But the single most defining feature of Agmena is its wealth of detail apparent, for example, in the differing ascending strokes for the ‘b’, ‘d’ and ‘h’, the variation in form and length of serifs and the rounded tittles over the ‘i’ and ‘j’. The punctuation marks have the diamond shape characteristic of quill script. Although these details may only be particularly evident in the larger point sizes, they also provide text set in smaller font sizes with a vibrant, poetic feel.

Agmena is available in the styles Book, Regular, Semibold and Bold and each of the weights has a matching italic. There is also a wide range of variant glyphs – every style comes with small caps, different numeral sets, alternative letters and ornamentations. In addition, the Latin alphabet is supplemented by a selection of Cyrillic and Greek letters.

Click here for more information on Agmena, and to see sketches, drafts and examples of Agmena in use at Linotype.com.

You can also read the text of an interview with Jovica Veljović that provides more background details on the designer and his new font.

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For all fans of film and typography:
the typefaces used on posters for the latest films

The “Movie Fonts” feature at Linotype.com has been specially designed for all lovers of film and fonts. This has been recently supplemented by a detailed article on the fonts used on posters for the latest cinema hits and with this in mind we have been looking at what fonts are most similar to those used on the film posters.

This is a congenial way to discover not only more about current movie trends but also to explore how fonts are used and their historical contexts.

Are there, for example, fonts that are more frequently used in connection with certain film genres? And, assuming this to be the case, what is the supposed effect of the selected fonts? And do they really have the intended effect on us? Accompany us on a typographic tour of discovery through the world of the latest films.

Click here for a list of recent movies and their poster fonts.

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Humanistic typeface meets
technical flair – the Yalta Sans

With the Yalta Sans, the font designer Stefan Claudius has created a cross between a humanistic font and a square sans. The latter introduces a technical character, which, when it encounters a humanistic typeface, produces a very readable result.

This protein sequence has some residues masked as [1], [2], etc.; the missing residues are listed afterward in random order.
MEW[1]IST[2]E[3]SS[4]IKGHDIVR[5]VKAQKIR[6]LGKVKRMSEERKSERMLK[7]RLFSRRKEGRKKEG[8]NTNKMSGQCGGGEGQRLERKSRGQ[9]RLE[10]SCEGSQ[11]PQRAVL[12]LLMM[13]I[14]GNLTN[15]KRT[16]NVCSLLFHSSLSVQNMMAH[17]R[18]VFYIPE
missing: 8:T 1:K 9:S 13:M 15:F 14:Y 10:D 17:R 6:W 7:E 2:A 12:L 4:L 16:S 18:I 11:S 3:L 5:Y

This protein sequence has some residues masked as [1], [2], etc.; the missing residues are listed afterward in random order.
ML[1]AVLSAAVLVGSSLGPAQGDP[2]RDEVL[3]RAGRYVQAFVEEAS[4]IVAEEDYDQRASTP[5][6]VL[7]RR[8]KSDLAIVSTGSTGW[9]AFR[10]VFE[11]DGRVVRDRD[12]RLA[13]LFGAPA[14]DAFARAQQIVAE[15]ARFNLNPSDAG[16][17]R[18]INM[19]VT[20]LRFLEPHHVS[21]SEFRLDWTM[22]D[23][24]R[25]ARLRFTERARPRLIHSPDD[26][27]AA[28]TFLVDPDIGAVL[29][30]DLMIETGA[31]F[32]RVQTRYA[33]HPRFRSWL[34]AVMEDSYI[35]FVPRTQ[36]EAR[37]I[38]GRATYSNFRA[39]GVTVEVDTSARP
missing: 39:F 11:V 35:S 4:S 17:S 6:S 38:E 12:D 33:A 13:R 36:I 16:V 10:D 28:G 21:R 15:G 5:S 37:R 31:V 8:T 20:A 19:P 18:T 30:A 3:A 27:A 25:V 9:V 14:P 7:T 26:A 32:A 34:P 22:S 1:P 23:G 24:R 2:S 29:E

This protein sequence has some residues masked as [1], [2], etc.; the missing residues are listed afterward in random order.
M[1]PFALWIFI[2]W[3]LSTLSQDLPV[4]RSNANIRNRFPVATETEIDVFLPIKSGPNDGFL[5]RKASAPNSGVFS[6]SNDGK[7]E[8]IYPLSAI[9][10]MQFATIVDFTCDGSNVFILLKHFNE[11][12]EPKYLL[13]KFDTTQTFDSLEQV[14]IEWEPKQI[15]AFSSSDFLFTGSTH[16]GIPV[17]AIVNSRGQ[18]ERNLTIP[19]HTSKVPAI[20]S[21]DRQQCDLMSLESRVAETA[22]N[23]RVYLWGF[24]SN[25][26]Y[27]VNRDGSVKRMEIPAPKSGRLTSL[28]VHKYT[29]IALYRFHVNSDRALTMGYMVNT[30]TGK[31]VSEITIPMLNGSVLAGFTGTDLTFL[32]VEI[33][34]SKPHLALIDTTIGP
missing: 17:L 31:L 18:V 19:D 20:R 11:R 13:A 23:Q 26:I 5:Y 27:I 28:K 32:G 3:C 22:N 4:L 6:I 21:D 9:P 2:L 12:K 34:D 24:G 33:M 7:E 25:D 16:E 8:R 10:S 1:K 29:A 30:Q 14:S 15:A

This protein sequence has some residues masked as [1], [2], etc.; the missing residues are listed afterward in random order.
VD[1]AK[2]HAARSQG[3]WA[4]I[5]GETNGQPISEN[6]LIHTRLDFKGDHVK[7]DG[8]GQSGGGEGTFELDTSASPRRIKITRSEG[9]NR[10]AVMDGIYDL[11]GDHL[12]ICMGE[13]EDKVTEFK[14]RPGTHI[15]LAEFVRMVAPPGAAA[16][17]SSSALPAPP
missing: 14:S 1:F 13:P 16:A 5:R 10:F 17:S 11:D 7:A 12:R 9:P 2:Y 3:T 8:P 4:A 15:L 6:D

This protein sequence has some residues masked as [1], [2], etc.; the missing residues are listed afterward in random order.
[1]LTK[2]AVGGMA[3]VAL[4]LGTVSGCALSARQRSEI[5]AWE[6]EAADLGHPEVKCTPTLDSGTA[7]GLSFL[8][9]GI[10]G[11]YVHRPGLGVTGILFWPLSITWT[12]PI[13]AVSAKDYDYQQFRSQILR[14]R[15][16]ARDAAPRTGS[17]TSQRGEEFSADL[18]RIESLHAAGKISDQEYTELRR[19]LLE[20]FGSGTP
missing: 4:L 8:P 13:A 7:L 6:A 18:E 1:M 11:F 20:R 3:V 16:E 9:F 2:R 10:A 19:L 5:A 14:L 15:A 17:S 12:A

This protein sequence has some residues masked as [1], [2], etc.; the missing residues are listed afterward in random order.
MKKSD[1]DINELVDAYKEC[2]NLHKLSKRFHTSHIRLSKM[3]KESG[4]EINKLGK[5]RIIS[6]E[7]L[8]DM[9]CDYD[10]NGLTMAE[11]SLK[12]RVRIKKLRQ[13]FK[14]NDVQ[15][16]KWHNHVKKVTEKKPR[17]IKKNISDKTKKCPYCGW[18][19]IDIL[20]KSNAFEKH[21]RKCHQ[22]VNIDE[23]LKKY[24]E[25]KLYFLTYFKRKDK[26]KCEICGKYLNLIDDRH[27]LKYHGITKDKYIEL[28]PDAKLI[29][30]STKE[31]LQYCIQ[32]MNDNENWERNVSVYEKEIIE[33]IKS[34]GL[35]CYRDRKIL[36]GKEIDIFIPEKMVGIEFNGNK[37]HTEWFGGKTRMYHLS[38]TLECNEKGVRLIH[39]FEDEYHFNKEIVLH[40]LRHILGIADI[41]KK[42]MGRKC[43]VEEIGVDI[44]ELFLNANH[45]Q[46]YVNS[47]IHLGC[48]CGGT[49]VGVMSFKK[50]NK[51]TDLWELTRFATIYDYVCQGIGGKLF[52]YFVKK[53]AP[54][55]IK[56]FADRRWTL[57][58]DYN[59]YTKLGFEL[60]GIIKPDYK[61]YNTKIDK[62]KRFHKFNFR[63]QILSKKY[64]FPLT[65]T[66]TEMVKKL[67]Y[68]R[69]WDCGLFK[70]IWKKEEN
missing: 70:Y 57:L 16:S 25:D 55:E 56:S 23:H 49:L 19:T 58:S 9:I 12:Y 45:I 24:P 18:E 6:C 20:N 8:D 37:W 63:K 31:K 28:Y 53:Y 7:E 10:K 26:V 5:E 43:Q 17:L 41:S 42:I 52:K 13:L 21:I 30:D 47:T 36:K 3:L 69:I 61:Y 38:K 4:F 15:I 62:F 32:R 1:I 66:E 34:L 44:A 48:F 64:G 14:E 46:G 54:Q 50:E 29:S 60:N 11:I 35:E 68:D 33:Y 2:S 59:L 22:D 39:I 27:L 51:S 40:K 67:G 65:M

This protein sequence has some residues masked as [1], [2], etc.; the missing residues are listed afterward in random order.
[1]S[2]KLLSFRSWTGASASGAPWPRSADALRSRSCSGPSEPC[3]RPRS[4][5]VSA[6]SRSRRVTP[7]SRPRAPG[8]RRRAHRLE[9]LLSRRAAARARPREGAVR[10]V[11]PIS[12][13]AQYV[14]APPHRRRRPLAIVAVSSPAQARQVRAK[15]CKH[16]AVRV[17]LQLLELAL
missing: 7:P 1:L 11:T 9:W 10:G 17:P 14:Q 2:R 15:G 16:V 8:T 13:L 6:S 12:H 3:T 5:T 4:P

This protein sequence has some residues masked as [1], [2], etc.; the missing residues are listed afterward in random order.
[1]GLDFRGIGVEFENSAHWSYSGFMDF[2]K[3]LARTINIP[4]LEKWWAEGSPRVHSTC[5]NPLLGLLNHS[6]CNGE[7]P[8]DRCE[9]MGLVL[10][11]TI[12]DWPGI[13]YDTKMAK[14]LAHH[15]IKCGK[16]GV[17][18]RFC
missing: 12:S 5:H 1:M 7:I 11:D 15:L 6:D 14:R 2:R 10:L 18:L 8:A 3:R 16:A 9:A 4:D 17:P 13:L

The sans serif is available in eight font styles and ranges from Thin to Black. The dynamic aspects of the font, which prevent it from assuming too formal an appearance, are particularly striking. Some of these aspects are, for instance, the conical terminals of the ‘b’ and ‘d’, as well as the curve on the foot of the ‘l’. In addition, there are the numerous slanted line ends, which produce an almost calligraphic character, and the rounded off points.
This designer from Essen has really put his effort into the Italic font. For here he has designed two sets of uppercase letters at once and has made his Italic font resemble more closely a true cursive font than a sans serif. Thus, the ‘a’, for example, is transformed to a closed form and the ‘f’ is given a descender. The accentuation of the horizontals and the subtle contrasts in the stroke weights make the Yalta Sans suitable for numerous applications, even in small font sizes, in the text and display area.

Further details of the Yalta Sans can be found here.

Read also the interview with Stefan Claudius.

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An online article on William Caslon
provides a fascinating portrait of
London’s first major letter founder

The author describes how Caslon began life as a metalworker and engraver of letters on gun barrels before setting up his first letter foundry in 1727, at the age of 35, in London’s Clerkenwell. It was from here he began to sell the types that were later to be known by his name, Caslon. This represented something of a minor revolution in Britain, as the British had previously paid little attention to typefaces and the art of founding type and imported most of the type they needed from abroad.

The Caslon typeface become so popular that Benjamin Franklin actually selected it for the printing of the Declaration of Independence and the Constitution of the United States.

To read the original article on William Caslon, click here.